Time will only tell, but at least for now he is saying and doing the right things.

Comments (8)
No. 1-8
711wildcat
711wildcat

I was really on board the first year and convinced myself year two would be improved over year one. The recruiting has been lackluster and there is a paucity of his interaction with the local community. At the end of year two, it's looking like Sumlin is less of a coach and more of a Poser.

Uriah444
Uriah444

What you folks will learn is Sumlin is an okay recruiter, good at excuses and no more than an assistant coach mentality. This guy is stealing money at every stop. His last team at A & M was a terror in the first half and could not hold a lead. He does not coach, he is a cheer leader on the sidelines. he should give the money he got at A & M to charity.

Slinkycat
Slinkycat

Nice article Gary. Hopefully the days of being out muscled by Grambling are long gone.

Wineknow
Wineknow

Gary, what Pin said! If see one more photoshopped idiot post trying to be funny on ...oh never mind.

Pin High
Pin High

BTW, Gary, Brad and Anthony... I am thrilled to have you guys back discussing all things Arizona sports... Thanks... I tried other venues and they disappointed... I will just leave it at that...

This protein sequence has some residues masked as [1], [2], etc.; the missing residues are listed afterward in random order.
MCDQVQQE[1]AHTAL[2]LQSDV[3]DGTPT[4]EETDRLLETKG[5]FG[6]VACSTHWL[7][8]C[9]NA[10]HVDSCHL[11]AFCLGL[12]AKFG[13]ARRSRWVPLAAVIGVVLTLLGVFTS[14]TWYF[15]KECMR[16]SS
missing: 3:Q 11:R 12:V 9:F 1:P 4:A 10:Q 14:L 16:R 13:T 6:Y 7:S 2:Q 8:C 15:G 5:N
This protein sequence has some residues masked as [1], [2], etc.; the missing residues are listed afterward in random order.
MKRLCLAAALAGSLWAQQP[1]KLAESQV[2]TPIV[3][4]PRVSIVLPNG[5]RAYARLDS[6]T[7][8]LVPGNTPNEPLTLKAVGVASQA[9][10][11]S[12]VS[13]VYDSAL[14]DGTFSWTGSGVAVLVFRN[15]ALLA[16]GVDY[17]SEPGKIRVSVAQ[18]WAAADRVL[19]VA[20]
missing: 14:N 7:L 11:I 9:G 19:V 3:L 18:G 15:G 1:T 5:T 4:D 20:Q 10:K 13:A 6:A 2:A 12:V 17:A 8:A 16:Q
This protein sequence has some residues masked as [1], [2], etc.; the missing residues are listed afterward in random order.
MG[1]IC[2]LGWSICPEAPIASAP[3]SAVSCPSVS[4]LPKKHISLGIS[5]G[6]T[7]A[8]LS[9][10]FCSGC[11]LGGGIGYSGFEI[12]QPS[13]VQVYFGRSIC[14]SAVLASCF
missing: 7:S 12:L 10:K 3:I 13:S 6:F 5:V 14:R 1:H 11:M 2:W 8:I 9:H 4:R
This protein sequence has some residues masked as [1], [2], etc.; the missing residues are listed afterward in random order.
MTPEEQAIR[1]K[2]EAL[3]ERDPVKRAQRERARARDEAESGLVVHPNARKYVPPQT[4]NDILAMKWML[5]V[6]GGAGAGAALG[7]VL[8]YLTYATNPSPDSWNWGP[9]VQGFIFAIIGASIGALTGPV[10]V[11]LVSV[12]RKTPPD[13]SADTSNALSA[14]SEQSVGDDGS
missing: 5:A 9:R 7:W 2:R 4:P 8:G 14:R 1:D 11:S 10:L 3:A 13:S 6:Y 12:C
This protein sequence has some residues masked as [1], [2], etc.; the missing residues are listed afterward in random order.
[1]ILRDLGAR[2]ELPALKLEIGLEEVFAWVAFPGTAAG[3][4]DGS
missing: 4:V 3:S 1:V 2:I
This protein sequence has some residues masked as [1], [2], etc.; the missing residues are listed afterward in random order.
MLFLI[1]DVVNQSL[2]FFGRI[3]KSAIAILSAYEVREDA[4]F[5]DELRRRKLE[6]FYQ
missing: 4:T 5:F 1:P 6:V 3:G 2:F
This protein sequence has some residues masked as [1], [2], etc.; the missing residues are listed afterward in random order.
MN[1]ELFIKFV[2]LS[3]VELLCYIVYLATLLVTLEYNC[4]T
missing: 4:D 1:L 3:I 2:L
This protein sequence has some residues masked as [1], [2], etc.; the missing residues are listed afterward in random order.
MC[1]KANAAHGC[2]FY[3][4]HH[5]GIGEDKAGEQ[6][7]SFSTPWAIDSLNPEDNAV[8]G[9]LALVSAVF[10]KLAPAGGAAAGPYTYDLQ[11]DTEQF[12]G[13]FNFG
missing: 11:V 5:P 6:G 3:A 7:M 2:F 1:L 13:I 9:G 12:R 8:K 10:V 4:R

Pin High
Pin High

Steve, don't worry... Yes there were some issues yr 1 and without revisiting whose fault it all was, yes he is HC but I submit that it wasn't all on Sumlin... I told you once that my SEC friends, to a fault keep telling me that Sumlin will do a great job here... Just give him a tiny bit of time to convince you... Bear Down bro and enjoy the turnaround of AZ Football...

Gary Randazzo
Gary Randazzo

Editor

I like what I'm hearing for sure, and the off-field actions by the staff and players has been undoubtedly positive. I agree that it needs to carry over onto the field. My take is I'm not as concerned about Year 2 as I am about years 3, 4, 5, 6, 7, 8, 9 and 10.

Steve Buchanan
Steve Buchanan

Gary: Your take is interesting. Where you have hope and confidence, I have some questions; such as game and clock management and decision making. This will be a very interesting year to say the least.


Football

FEATURED
COMMUNITY